Generation Z is on the rise – and increasingly, the members of this young generation are joining the workforce. Born in the mid to late 1990’s, Generation Z has the potential to create immense change for the workforce.
Members of Generation Z are known for becoming incredible influencers, both across social media and in real life. They are reliant on and proficient with technology. What does that mean for you, as an employer?
Consider these common characteristics shared by members of Gen Z and how they could begin to impact businesses.
Unlike millennials, members of Gen Z rely on technology. They did not grow up in a world without the convenience and accessibility offered by technology.
Not only are they comfortable using it daily, they are willing to explore a variety of recently developed technology. In industries where technology often lags, members of Gen Z are pushing the envelope and making drastic and often dramatic improvements using technology.
Sure, they know that the job market is more solid than it has been in a long time. Gen Z, however, knows that doesn’t necessarily mean that the job market is going to stay stable. They likely cannot afford to pursue an expensive education that may make it possible for them to achieve their goals.
As a result, high school graduates from this generation are, increasingly choosing to skip expensive college educations and turning instead to apprenticeships and independent study, which can lead them to receiving technical positions and certifications.
They are okay with getting their hands dirty. They do not mind working hard. What they do want is stability: the ability to grow within a position and remain at a company, if possible. Gen Z equally wants the assurance that, should they lose one position, they will be able to easily acquire a similar position that matches their skill set.
Members of Gen Z have been advertised to most of their lives. They take in information quickly and effectively, which means that they are prepared to learn fast and assimilate new information very quickly. They prefer to learn at their own pace, when possible, which may change the way your company handles training modules and onboarding.
This trait also makes them highly efficient at completing projects and assignments, especially those broken down into smaller pieces that they can easily complete in a single sitting. They are also frequently looking for faster ways to produce the same end result–especially if they can utilize technology to do it.
Members of Gen Z naturally trend towards independence. Not only are they joining the workforce earlier to fulfill their future plans by obtaining financial stability, their natural sense of independence makes them comfortable working remotely, with lower levels of supervision.
They know how to independently seek out solutions to their problems and can often provide their own technical support. This makes them ideal for both remote work and complex projects that require a high degree of independence.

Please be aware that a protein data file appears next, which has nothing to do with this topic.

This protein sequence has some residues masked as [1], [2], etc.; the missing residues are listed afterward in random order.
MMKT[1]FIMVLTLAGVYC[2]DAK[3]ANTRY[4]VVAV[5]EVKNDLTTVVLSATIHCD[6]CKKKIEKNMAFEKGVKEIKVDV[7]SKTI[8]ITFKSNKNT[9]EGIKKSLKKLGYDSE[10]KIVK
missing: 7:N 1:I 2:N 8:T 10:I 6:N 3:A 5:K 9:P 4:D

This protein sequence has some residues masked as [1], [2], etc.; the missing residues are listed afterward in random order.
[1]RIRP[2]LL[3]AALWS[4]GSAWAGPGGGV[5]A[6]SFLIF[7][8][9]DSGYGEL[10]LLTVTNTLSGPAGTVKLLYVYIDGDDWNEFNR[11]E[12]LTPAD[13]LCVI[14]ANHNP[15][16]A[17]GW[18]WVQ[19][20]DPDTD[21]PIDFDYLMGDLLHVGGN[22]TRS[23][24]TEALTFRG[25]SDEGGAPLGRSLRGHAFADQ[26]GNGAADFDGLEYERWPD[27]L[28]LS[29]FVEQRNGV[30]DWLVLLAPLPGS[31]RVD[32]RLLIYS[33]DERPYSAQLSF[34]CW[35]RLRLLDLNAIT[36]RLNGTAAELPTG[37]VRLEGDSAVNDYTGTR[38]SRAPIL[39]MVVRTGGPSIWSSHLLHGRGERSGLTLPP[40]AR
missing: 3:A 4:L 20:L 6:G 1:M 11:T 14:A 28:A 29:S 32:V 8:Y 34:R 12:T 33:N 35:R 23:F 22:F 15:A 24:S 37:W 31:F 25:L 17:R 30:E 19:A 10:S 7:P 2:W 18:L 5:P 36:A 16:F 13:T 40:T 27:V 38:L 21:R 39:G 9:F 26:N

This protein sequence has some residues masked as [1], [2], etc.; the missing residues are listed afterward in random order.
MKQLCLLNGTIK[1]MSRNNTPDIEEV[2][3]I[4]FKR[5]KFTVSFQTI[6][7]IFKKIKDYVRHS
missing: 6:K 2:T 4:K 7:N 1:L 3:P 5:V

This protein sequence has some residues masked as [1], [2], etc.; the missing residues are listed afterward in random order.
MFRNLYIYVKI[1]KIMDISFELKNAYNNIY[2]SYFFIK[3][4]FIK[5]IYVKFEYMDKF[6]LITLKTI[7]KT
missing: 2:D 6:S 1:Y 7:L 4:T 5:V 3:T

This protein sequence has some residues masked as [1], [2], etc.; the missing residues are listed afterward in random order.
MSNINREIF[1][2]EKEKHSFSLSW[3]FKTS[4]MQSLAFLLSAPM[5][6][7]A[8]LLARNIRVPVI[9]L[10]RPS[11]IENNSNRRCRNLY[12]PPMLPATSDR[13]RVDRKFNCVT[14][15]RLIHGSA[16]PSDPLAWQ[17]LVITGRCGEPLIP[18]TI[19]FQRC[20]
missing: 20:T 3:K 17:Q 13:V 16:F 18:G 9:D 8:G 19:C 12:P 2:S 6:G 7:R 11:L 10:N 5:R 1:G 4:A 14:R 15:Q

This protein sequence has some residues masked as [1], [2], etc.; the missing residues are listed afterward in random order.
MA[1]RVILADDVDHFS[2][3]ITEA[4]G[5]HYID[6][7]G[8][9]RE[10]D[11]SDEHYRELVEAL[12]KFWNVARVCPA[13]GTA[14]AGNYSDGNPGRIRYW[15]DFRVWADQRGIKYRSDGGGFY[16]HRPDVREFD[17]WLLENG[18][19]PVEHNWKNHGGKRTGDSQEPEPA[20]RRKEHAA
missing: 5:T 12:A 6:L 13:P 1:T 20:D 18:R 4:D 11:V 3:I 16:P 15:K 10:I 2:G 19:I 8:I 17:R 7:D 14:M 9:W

Despite their independence, members of Gen Z expect high levels of communication, both from their employers and colleagues. They have become accustomed to instant communication across multiple platforms, both from the people they socialize with regularly to the brands they follow across social media.
They expect quick response times and easy access to information. At the same time, they are also more responsive whether they are in the office or not, and more likely to check company email from personal devices or answer a query when on personal time.
Gen Z is quickly becoming known as the “multi-tasking generation.” They have access to more devices and technology than ever. They often juggle tasks with a high level of efficiency and have the ability to easily move from one device or platform to the next without breaking their workflow. This can make it easier for them to complete many high-order tasks.
As an employer, that means you can rely on members of Gen Z to assimilate information from multiple platforms and keep up with their responsibilities with relative ease. Gen Z may also become less distracted than previous generations by minor interruptions, including email disruptions or social media during the workday.
Members of Generation Z have causes that they care about, and they are looking for businesses that are also good-natured. They want to be a part of change for the better, and while they are practical about financial stability, they may be willing to forego some financial advantages in order to feel like they are a part of something bigger.
Gen Z typically wants to work for companies that practice sustainable practices, both in hiring and in terms of their environmental measures, and they will push to create change where their employers are not currently keeping up.
Generation Z is set to make several sweeping changes as they move into the workforce – and many of those changes have the potential to revolutionize the way you do business. By preparing now for the changes this generation will bring, you can both start attracting members of Gen Z to your business and pave the way for your business to be at the start of something bigger than you previously anticipated.
At Atlantic Group, we work with companies in a variety of industries, including Healthcare, IT, Accounting & Finance, and more, to connect them with candidates who have the skills they need to fill open positions within their organization. Contact us today to learn more about how we can help you find the best candidates for your open positions.